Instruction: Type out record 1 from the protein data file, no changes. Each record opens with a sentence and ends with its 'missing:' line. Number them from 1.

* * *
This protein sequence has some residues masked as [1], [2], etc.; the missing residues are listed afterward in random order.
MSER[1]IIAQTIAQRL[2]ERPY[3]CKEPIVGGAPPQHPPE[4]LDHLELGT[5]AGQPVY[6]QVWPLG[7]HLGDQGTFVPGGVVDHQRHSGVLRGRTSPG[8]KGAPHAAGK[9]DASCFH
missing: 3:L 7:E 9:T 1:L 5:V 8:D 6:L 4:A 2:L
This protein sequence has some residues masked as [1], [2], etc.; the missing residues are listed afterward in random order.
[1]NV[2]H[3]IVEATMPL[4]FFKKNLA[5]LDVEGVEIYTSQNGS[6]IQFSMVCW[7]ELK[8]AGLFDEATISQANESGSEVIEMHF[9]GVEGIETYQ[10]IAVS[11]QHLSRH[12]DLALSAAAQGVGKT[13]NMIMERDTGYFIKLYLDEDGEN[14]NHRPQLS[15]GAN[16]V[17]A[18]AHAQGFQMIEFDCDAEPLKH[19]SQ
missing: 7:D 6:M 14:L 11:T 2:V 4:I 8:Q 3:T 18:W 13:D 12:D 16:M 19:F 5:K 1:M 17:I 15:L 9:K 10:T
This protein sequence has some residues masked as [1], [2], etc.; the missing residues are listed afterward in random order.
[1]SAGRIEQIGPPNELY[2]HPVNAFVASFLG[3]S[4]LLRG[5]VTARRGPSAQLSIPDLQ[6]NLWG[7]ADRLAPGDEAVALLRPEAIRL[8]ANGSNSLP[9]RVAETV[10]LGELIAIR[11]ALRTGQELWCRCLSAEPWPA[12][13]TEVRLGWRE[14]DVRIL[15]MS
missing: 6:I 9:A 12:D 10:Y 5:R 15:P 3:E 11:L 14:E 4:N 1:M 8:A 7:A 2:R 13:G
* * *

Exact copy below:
This protein sequence has some residues masked as [1], [2], etc.; the missing residues are listed afterward in random order.
MSER[1]IIAQTIAQRL[2]ERPY[3]CKEPIVGGAPPQHPPE[4]LDHLELGT[5]AGQPVY[6]QVWPLG[7]HLGDQGTFVPGGVVDHQRHSGVLRGRTSPG[8]KGAPHAAGK[9]DASCFH
missing: 3:L 7:E 9:T 1:L 5:V 8:D 6:L 4:A 2:L